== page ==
The Importance of Vision, 2 of 3by Rob Galanakis on 28/07/2011
As a small break while I finish my vacation, I’m going to publish my recent post at AltDevBlogADay in three parts. View it there in its entirety.
So how come with Tools and Pipeline we don’t think the same way? There is no Tools Director, so we end up with disparate tools and workflows that fail to leverage each other or provide a cohesive experience. The norm for the tools situation is to look like the type of situation we find in studios with weak leadership at the Director level. A mess. We need a person who understands how everyone at the studio works, and to take ownership of it and provide a vision for improving it.
No longer can this vital role be left to a hodepodge of other people. Your Art/Technical/Creative Directors, your Lead Programmers/Artists/Designers, can no longer be the people expected to provide the vision for studio’s Tools and Pipeline.
The person who fills this role needs to be someone with enough experience creating art that they can embed with Artists. Someone who can program well enough to have the title of Programmer. Someone flexible enough that they can deal with the needs of Designers. Someone charismatic enough that they can fight and win the battle against the inevitable skepticism, fear, and opposition a change like this would bring.
These people are few and far between, and every one of them I know is happily employed. We’re asking for a unique set of passions and skills, a set that isn’t common in the games industry especially (who gets into games to write tools?!). We need to start training our tools developers (tech artists, tools programmers) to aspire to have these passions and skills.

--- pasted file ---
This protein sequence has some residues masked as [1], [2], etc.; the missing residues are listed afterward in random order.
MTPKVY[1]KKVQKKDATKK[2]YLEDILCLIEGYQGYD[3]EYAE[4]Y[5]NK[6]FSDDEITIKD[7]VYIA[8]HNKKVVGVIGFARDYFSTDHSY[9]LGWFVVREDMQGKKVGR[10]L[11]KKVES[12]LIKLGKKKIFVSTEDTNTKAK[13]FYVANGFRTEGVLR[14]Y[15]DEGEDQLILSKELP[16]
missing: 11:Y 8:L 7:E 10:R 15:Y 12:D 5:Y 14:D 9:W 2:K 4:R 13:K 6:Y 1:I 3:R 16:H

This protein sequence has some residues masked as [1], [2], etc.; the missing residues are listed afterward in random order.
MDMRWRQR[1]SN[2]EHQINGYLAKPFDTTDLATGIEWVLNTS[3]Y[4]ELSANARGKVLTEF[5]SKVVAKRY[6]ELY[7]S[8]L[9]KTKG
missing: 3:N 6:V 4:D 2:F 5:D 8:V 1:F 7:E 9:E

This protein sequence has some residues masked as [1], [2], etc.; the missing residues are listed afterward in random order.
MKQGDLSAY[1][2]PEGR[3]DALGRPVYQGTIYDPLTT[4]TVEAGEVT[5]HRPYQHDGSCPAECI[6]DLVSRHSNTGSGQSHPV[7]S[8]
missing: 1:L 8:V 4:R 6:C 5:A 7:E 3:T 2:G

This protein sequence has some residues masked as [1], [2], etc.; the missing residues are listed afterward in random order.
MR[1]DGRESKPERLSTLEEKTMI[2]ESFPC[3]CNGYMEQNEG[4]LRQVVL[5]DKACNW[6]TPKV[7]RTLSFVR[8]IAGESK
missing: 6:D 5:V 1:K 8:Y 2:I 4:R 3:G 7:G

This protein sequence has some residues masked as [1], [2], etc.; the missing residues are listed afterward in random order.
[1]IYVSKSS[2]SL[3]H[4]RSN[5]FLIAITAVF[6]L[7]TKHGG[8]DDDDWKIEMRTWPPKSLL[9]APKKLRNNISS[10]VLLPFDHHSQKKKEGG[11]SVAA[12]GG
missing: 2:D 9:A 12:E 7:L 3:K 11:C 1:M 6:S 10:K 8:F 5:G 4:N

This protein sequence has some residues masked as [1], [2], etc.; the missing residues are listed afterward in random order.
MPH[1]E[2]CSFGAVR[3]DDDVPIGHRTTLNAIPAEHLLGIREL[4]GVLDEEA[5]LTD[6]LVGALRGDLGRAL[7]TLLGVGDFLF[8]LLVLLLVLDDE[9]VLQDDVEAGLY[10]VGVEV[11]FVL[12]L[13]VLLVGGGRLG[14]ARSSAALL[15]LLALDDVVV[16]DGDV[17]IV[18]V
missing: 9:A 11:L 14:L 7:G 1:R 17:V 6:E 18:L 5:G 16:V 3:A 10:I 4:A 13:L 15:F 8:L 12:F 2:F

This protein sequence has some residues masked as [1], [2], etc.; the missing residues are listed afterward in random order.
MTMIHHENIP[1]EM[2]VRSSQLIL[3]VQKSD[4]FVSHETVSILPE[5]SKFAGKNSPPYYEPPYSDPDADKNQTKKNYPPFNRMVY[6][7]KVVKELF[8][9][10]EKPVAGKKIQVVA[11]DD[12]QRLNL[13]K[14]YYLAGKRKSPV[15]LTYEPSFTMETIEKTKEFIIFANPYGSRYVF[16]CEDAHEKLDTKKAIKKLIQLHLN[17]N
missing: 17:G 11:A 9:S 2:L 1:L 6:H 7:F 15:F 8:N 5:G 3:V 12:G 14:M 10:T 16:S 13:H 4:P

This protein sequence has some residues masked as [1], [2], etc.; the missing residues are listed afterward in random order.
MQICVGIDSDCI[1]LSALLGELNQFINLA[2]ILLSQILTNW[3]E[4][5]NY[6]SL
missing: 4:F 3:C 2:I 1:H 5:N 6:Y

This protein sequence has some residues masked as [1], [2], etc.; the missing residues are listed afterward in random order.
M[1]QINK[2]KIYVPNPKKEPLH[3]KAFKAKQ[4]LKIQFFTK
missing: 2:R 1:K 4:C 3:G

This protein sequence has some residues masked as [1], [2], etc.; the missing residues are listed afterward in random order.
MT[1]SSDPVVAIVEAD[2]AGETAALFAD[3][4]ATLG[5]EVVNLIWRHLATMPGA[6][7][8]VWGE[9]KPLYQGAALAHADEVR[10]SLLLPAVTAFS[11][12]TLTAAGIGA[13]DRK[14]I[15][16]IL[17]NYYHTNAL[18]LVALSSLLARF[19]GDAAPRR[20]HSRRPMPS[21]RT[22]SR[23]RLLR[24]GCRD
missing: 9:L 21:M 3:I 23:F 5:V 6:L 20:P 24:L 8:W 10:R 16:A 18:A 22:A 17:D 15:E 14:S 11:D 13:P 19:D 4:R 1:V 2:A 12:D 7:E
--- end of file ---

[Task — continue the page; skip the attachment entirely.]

This won’t happen magically. Unless our studios can promise that these aspirations will be fulfilled, few people will bother, and I cannot blame them. Many studios have made the commitment to having killer tools. Almost as many have failed. And almost as many as that have failed to realize lack of a cohesive vision as a primary factor.
It isn’t surprising that resources get moved from tools dev, that schedules cannot be stuck to, that they cannot attract senior developers. Without a cohesive tools vision, how are resources supposed to be properly allocated? Resources become a fragile compromise between competing departments, rather than brokered by a separate party without allegiances. How is a schedule supposed to be followed, when the people doing the work are not the ones who feel the repercussions? And it is no surprise that it is difficult to attract senior talent with strong programming skills necessary to develop great tools to these positions. If there is no career path- and, let’s face it, most studios have no career path for tools developers- they’re going to go into game programming, or the general software industry (which is, for the most part, some form of tools development in a different environment).firstname.lastname@example.org